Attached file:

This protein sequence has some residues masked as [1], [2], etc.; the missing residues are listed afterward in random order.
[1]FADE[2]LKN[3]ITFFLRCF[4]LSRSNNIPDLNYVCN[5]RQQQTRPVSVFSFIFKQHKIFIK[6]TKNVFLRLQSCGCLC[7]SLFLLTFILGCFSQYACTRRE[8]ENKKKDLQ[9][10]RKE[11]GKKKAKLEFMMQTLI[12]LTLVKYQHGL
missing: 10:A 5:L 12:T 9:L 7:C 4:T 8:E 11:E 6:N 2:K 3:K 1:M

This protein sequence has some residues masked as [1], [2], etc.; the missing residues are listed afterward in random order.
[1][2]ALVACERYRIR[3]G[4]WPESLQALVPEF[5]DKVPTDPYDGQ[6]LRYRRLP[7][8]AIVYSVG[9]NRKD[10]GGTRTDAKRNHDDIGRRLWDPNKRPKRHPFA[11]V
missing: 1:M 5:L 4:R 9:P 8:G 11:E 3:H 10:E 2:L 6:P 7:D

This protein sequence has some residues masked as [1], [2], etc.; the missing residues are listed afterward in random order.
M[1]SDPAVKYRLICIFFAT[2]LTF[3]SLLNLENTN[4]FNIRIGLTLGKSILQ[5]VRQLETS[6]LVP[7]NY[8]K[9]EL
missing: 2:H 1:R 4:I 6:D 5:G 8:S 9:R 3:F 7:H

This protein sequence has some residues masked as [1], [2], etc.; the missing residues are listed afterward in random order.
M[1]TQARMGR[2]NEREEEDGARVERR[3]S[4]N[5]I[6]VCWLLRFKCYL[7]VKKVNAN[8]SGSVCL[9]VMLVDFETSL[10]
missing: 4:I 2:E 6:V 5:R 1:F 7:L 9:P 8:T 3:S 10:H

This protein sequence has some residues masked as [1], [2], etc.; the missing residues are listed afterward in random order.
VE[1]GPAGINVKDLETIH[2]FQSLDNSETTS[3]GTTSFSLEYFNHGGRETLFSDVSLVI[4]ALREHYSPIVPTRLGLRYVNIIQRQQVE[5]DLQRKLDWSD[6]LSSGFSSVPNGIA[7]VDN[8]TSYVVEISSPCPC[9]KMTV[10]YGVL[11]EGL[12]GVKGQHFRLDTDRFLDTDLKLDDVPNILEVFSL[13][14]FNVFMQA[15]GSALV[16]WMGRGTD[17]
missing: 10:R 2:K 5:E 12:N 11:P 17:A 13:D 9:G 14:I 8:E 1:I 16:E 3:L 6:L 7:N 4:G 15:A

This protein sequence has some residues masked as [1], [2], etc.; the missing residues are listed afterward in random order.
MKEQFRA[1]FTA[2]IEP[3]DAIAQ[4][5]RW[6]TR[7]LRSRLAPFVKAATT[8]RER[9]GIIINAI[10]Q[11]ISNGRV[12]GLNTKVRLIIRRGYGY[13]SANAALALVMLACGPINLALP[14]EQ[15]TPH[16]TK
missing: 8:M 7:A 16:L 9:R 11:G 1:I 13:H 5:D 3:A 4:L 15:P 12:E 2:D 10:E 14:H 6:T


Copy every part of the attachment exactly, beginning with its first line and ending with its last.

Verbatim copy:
This protein sequence has some residues masked as [1], [2], etc.; the missing residues are listed afterward in random order.
[1]FADE[2]LKN[3]ITFFLRCF[4]LSRSNNIPDLNYVCN[5]RQQQTRPVSVFSFIFKQHKIFIK[6]TKNVFLRLQSCGCLC[7]SLFLLTFILGCFSQYACTRRE[8]ENKKKDLQ[9][10]RKE[11]GKKKAKLEFMMQTLI[12]LTLVKYQHGL
missing: 10:A 5:L 12:T 9:L 7:C 4:T 8:E 11:E 6:N 2:K 3:K 1:M

This protein sequence has some residues masked as [1], [2], etc.; the missing residues are listed afterward in random order.
[1][2]ALVACERYRIR[3]G[4]WPESLQALVPEF[5]DKVPTDPYDGQ[6]LRYRRLP[7][8]AIVYSVG[9]NRKD[10]GGTRTDAKRNHDDIGRRLWDPNKRPKRHPFA[11]V
missing: 1:M 5:L 4:R 9:P 8:G 11:E 3:H 10:E 2:L 6:P 7:D

This protein sequence has some residues masked as [1], [2], etc.; the missing residues are listed afterward in random order.
M[1]SDPAVKYRLICIFFAT[2]LTF[3]SLLNLENTN[4]FNIRIGLTLGKSILQ[5]VRQLETS[6]LVP[7]NY[8]K[9]EL
missing: 2:H 1:R 4:I 6:D 5:G 8:S 9:R 3:F 7:H

This protein sequence has some residues masked as [1], [2], etc.; the missing residues are listed afterward in random order.
M[1]TQARMGR[2]NEREEEDGARVERR[3]S[4]N[5]I[6]VCWLLRFKCYL[7]VKKVNAN[8]SGSVCL[9]VMLVDFETSL[10]
missing: 4:I 2:E 6:V 5:R 1:F 7:L 9:P 8:T 3:S 10:H

This protein sequence has some residues masked as [1], [2], etc.; the missing residues are listed afterward in random order.
VE[1]GPAGINVKDLETIH[2]FQSLDNSETTS[3]GTTSFSLEYFNHGGRETLFSDVSLVI[4]ALREHYSPIVPTRLGLRYVNIIQRQQVE[5]DLQRKLDWSD[6]LSSGFSSVPNGIA[7]VDN[8]TSYVVEISSPCPC[9]KMTV[10]YGVL[11]EGL[12]GVKGQHFRLDTDRFLDTDLKLDDVPNILEVFSL[13][14]FNVFMQA[15]GSALV[16]WMGRGTD[17]
missing: 10:R 2:K 5:E 12:N 11:P 17:A 13:D 9:G 14:I 8:E 1:I 16:E 3:L 6:L 7:N 4:G 15:A

This protein sequence has some residues masked as [1], [2], etc.; the missing residues are listed afterward in random order.
MKEQFRA[1]FTA[2]IEP[3]DAIAQ[4][5]RW[6]TR[7]LRSRLAPFVKAATT[8]RER[9]GIIINAI[10]Q[11]ISNGRV[12]GLNTKVRLIIRRGYGY[13]SANAALALVMLACGPINLALP[14]EQ[15]TPH[16]TK
missing: 8:M 7:A 16:L 9:R 11:G 1:I 13:H 5:D 3:A 4:L 15:P 12:E 2:D 10:E 14:H 6:T